ARCHIS SEE-NETWORK

Initial Workshop on a Strategy for the Integration of Roma in Bulgaria

Sofia (13.05.2011)
fordewind ltd., C.E.G.A. and Archis Interventions


There are over 800,000 Roma living in Bulgaria, according to expert data of the World Bank. Over 300,000 are estimated to be living in segregated Roma neighborhoods and rural areas - areas where poverty and social exclusion go hand in hand. Poor education and meager professional qualifications restrict access to the labor market and reliable sources of income, and keep the majority of the Roma population in a vicious circle of poverty.



At the workshop the concept for the 'musthave-project' (developed by fordewind ltd.) was discussed. The concept is based on the creation of a viable business model with a social component. It is therefore a project about synergies - about creating synergies and channeling the benefits into personal development and socially inclusive development. It focuses on a responsible model of consumerism with a strong social dimension: one that provides both quality goods for the consumers, and fair training and work opportunities for disadvantaged employees on the production line.

An analysis made last year of the 'fakulteta mahala', a Roma neighborhood in Sofia, showed that in the communist period, a huge number of Bulgarian Roma were trained and employed in national companies, factories and corporate groups - mostly in the textile and clothing industry, wooden furniture production, and textile furnishings. The workers were well trained, educated and fairly well integrated. After the change in the political system subsidies for nationalized companies were cut, production slowed down, and Roma employees were the first to lose their jobs. This human potential, the skills and talent of well educated and integrated working people, has since gone down the drain in the Roma enclave. The hypothesis is: If the minority (Roma) group could offer a range of services or products, then the target group (interested consumers) would be willing to accept differences and move beyond borders. The concept is therefore to reactivate and use the forgotten and (among the younger generation) still untapped potential in the Roma community, and to channel it positively. The project wants to develop a hybrid-association, something between a school for teaching life skills and crafts, a professional training scheme for young people, a small factory/workshop for creating products, and an exquisite boutique for selling them to interested visitors. We, the project team, want to gain the interest and commitment of the top teachers at fashion schools and colleges - who are also famous fashion designers - and put them in touch with the young fashion designers of the future: together, they can create an exclusive collection then donate it to our social project/ business, along with a license allowing project participants to reproduce the designs and market them. The general idea is that the clothing developed in this way will have nothing in common with the so-called "Roma-look", but will make a strong, independent and modern fashion statement.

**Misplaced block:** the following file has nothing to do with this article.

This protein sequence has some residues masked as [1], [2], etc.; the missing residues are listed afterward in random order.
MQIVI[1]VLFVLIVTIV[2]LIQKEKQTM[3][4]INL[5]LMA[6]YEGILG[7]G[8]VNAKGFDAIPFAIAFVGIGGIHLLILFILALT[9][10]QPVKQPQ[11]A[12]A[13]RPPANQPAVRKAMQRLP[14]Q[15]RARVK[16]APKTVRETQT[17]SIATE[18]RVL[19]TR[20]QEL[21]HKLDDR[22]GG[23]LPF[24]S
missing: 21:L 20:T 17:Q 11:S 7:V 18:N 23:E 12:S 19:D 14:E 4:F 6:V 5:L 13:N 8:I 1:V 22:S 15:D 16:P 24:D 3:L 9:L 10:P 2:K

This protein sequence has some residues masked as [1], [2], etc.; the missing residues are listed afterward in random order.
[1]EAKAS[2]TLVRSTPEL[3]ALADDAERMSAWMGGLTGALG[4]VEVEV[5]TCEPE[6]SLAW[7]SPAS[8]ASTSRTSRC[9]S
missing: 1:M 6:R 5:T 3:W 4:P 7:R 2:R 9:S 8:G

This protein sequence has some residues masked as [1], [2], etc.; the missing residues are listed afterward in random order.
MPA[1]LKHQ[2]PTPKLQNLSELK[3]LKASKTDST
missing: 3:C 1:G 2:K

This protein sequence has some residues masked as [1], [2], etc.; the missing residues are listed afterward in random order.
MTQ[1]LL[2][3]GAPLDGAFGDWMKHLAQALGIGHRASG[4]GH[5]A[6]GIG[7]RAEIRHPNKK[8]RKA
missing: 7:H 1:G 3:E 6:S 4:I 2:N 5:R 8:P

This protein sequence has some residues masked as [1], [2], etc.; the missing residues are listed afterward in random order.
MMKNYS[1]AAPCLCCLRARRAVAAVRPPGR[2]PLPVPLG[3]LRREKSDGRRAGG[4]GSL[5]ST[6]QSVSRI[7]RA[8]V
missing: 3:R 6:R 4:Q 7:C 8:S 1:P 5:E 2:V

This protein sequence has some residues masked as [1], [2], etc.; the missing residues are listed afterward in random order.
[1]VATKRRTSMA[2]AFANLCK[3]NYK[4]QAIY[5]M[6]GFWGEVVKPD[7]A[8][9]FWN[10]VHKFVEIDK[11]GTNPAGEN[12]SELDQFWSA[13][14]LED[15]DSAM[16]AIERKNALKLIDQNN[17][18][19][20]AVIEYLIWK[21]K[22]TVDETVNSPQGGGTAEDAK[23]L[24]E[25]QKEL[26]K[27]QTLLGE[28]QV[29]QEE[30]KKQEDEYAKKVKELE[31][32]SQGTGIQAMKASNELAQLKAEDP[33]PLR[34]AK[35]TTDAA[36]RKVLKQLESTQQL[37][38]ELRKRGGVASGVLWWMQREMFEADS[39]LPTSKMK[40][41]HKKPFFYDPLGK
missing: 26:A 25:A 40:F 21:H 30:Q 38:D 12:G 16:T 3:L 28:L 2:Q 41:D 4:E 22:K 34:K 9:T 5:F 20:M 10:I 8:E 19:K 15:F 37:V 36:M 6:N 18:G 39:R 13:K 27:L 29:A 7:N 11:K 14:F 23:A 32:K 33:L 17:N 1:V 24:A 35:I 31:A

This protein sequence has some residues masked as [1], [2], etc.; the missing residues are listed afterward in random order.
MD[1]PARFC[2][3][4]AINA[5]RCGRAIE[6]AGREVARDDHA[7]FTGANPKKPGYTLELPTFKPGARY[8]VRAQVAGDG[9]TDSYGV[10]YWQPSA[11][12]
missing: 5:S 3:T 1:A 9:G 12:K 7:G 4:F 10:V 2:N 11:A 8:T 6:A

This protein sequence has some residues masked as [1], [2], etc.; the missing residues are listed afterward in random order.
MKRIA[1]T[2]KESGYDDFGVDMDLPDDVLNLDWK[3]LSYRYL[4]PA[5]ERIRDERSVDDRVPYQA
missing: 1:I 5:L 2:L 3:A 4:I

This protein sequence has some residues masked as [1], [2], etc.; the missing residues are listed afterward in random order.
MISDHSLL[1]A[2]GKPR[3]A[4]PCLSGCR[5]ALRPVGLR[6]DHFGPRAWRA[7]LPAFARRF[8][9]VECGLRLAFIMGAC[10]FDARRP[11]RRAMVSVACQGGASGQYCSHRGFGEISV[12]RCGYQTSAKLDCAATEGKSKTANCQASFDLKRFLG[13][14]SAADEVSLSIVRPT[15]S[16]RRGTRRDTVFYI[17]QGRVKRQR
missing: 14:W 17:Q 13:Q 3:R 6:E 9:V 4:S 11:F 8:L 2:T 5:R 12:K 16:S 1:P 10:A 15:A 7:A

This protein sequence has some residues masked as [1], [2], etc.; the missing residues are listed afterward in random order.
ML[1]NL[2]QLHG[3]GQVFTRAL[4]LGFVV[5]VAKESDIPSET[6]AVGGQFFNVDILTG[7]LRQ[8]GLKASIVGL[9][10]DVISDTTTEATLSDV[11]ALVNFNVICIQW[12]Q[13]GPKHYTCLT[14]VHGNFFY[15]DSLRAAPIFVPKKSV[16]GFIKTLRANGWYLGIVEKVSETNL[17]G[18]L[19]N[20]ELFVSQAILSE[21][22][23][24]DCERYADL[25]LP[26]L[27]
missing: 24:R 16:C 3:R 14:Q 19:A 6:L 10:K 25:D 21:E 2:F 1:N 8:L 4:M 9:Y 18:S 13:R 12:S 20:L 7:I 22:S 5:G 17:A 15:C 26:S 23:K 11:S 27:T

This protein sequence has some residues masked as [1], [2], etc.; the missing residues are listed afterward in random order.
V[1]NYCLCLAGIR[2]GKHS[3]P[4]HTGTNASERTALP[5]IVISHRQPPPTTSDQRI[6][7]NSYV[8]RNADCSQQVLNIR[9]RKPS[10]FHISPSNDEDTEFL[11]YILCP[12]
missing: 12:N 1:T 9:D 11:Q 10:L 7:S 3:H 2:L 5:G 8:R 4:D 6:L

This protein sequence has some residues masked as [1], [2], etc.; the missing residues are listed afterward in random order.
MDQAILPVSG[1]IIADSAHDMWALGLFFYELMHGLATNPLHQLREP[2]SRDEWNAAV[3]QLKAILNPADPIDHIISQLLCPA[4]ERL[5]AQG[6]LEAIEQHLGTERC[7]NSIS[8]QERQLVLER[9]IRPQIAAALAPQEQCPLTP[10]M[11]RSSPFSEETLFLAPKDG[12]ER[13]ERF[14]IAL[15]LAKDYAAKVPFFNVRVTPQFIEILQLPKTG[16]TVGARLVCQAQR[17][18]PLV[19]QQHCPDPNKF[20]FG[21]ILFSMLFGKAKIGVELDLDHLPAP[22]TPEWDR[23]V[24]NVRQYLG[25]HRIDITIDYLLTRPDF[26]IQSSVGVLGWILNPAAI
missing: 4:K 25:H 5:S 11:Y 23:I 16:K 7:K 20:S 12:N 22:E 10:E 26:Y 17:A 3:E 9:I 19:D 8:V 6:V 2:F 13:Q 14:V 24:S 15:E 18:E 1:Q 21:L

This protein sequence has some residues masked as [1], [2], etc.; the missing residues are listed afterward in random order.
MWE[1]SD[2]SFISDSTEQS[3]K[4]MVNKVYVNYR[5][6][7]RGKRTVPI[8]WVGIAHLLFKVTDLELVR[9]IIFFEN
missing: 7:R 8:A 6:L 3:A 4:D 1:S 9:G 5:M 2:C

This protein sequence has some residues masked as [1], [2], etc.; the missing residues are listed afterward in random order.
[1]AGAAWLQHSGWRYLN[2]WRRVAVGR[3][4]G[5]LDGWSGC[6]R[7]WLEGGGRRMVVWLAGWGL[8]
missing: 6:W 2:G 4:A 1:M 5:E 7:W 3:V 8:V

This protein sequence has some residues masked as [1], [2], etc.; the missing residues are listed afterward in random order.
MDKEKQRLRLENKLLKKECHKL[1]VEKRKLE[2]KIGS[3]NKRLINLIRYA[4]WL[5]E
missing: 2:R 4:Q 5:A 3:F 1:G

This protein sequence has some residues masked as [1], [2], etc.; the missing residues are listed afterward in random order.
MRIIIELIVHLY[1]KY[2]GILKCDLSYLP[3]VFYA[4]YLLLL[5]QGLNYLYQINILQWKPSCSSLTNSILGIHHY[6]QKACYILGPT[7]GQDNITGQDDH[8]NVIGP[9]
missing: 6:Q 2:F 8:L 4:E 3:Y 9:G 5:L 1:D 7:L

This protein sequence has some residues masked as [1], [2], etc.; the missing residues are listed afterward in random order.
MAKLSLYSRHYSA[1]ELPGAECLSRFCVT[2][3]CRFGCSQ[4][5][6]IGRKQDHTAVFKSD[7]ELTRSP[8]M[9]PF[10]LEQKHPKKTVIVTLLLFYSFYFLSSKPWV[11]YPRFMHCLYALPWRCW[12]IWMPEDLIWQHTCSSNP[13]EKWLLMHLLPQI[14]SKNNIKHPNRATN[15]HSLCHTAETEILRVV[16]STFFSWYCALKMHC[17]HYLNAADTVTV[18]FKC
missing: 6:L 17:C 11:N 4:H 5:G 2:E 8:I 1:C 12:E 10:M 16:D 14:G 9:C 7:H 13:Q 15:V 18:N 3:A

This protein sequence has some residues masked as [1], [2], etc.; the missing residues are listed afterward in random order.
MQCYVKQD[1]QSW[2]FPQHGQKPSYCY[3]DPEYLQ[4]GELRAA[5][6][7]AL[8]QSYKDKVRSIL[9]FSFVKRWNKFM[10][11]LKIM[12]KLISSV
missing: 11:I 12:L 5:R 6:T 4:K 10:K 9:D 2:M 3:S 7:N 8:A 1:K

The concept was discussed with regard to possible obstacles and perspectives, also with Mr. Marcel Staub, CFO of Balkantex Ltd. The workshop prepared a three-phase agenda. Until September the collaborating partners will develop the first step of the project: to identify further partners in the fields of education, business management, and design; and to finalize the implementation concept.